|The Revival of Religious Life and Insufficient Modernity|
|Turkish society has been struggling with many contradictions posed by modernity since the second half of the 19th century. The idea of modernity have often been considered as Westernization and, thus, the developmental process of Western countries has been followed and imitated in many areas of social life.
Religion and related problems to it are shaping the present agenda of Turkish intelligentsia, policy-makers, politicians, and public opinion in general. For instance, demands by some of the Turkish women for dressing according to their faith have divided Turkish people into two divergent groups: the first takes the issue as a matter of human rights and for the second such demands threat individual freedom of the secular part of the society and also undermines the secular structure of the state. To conciliate these two distinct approaches and to better understand the modernisation process and its consequences for traditional life it seems that a new theoretical framework is needed. Question to be predominantly asked in this context is that under which circumstances Turkish society, not as whole though, has remained religious despite the fact that many crucial and compelling efforts towards modernisation have been launched and maintained by the revolutionary governments for decades? In other words, what has been wrong with modernity in Turkish case?
Giddens and his proponents claimed that western countries were in a period of late modernity rather than being in a postmodern era. In a similar way Habermas asserted that in our time modernity, which was basically a project, was an uncompleted process and thus should be completed. In Turkish case these both approaches seem to be explanatory but need some more additional clarifications.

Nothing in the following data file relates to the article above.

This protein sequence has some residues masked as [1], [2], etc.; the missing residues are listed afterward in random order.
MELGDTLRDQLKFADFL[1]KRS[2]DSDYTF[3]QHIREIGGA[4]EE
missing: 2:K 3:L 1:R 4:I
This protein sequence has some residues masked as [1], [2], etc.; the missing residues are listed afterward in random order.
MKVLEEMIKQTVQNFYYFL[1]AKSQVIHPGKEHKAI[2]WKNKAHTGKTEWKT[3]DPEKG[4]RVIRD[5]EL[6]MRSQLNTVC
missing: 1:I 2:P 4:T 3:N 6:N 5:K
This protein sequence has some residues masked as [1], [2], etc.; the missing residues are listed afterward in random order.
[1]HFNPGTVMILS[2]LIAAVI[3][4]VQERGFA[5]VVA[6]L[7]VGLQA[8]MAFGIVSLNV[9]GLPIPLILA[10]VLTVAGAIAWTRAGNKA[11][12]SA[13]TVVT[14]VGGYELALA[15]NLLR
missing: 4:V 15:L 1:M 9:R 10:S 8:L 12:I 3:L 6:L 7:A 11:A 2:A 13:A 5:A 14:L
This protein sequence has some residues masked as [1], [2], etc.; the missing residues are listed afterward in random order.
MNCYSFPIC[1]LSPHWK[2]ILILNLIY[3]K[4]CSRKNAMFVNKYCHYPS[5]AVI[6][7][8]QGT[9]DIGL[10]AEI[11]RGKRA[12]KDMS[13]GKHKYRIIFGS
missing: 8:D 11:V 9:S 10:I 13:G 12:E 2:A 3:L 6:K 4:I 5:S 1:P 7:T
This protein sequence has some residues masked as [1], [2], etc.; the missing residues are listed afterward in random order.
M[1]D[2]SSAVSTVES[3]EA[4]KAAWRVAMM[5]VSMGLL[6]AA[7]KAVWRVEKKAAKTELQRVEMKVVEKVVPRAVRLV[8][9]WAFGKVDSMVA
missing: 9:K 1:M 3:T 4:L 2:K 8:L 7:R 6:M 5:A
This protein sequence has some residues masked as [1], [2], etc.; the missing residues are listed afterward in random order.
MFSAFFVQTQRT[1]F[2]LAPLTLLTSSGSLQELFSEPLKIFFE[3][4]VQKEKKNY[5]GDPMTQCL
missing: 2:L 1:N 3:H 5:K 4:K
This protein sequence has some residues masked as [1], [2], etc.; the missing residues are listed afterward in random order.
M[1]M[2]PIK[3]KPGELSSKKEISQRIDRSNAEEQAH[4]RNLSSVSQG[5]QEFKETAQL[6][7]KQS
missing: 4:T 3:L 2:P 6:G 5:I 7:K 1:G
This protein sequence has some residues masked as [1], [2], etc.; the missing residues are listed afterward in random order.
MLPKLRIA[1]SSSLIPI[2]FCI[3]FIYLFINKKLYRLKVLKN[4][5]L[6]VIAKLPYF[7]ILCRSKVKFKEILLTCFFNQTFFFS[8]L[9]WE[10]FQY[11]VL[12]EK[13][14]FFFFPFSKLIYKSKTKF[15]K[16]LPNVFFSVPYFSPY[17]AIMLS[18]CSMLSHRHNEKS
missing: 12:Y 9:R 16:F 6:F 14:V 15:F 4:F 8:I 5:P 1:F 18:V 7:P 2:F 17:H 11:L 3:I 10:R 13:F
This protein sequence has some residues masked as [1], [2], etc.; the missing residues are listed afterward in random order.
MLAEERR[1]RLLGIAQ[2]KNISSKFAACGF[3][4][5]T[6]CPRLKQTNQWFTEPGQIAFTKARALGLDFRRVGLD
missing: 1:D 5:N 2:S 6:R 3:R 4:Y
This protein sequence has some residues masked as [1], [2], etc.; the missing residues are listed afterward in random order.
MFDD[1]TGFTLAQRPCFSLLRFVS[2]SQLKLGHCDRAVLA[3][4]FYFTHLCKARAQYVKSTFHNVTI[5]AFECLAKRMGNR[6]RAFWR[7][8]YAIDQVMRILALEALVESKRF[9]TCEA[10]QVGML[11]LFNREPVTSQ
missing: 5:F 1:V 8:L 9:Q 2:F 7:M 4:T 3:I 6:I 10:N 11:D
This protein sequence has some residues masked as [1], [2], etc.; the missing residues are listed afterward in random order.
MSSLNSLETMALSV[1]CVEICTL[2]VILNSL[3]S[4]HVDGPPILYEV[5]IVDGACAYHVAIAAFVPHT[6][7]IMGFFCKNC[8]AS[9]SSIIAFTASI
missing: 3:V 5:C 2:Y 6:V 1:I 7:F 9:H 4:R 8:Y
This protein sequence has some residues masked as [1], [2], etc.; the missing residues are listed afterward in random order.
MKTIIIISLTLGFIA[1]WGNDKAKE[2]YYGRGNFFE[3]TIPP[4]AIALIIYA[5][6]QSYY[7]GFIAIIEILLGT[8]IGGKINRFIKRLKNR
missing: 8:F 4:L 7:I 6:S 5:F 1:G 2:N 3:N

Turkey has tried to modernise effectively all its institutions through 20th century. The revival of religious life has been obvious especially after the collapse of Soviet bloc at the beginning of 1990ís. Governments embracing modernity project in both Ottoman and Republican periods have continuously and implicitly or explicitly promised Turkish people to improve the social, economic and political status of ordinary people who were in fact very patient and hopeful for the future of the country. By the 1990ís what has been experienced and realised by the lower strata of the society was a total disappointment.
It became apparent that ruling class failed to keep its promises to modernise the country and provide people to get benefits from modernising process. This failure turned peopleís hope to their past and got them holding on their traditional and religious values. In short, being disappointed from modernisation Turkish people turned their faces to the Islamic life style.
Hence, it would not be wrong to assert that prevailing discussion on religion has its roots in the shortcomings of modernisation process rather than in spontaneous revival of conservative attitudes of ordinary people. The main hypothesis of this paper is that people tend to be more religious at present condition not for their strong ties with the tradition or their past but the insufficiency of the modernisation efforts.
To see whether these assertions fit social reality or not we are conducting a research on modernity and religion in Turkey. It will be possible for us to present preliminary findings in this paper.
"This paper is prepared on the base of a research funded by Turkish State Research Institute (TUBITAK)"|